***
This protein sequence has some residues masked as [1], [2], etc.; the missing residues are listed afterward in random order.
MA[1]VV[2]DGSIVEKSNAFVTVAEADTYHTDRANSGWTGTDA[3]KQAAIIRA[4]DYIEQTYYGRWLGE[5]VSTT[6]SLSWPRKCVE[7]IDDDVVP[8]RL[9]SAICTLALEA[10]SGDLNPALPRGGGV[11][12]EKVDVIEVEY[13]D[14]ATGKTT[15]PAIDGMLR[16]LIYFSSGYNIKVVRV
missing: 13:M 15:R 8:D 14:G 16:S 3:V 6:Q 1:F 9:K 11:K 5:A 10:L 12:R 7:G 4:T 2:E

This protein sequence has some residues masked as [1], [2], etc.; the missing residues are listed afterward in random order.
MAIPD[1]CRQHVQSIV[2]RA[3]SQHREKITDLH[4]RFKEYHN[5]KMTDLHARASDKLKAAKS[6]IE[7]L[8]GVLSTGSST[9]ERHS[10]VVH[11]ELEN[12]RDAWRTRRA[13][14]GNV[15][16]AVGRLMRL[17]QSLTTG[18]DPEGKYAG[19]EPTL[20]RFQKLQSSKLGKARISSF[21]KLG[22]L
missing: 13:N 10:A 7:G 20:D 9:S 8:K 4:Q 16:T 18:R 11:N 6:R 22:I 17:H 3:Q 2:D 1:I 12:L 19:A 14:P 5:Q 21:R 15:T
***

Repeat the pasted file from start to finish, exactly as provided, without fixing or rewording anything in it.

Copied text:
This protein sequence has some residues masked as [1], [2], etc.; the missing residues are listed afterward in random order.
MA[1]VV[2]DGSIVEKSNAFVTVAEADTYHTDRANSGWTGTDA[3]KQAAIIRA[4]DYIEQTYYGRWLGE[5]VSTT[6]SLSWPRKCVE[7]IDDDVVP[8]RL[9]SAICTLALEA[10]SGDLNPALPRGGGV[11][12]EKVDVIEVEY[13]D[14]ATGKTT[15]PAIDGMLR[16]LIYFSSGYNIKVVRV
missing: 13:M 15:R 8:D 14:G 16:S 3:V 6:Q 1:F 9:K 11:K 5:A 10:L 12:R 7:G 4:T 2:E

This protein sequence has some residues masked as [1], [2], etc.; the missing residues are listed afterward in random order.
MAIPD[1]CRQHVQSIV[2]RA[3]SQHREKITDLH[4]RFKEYHN[5]KMTDLHARASDKLKAAKS[6]IE[7]L[8]GVLSTGSST[9]ERHS[10]VVH[11]ELEN[12]RDAWRTRRA[13][14]GNV[15][16]AVGRLMRL[17]QSLTTG[18]DPEGKYAG[19]EPTL[20]RFQKLQSSKLGKARISSF[21]KLG[22]L
missing: 13:N 10:A 7:G 20:D 9:S 8:K 4:Q 16:T 18:R 11:N 6:R 22:I 17:H 3:Q 2:D 1:I 12:L 19:A 14:P 5:Q 21:R 15:T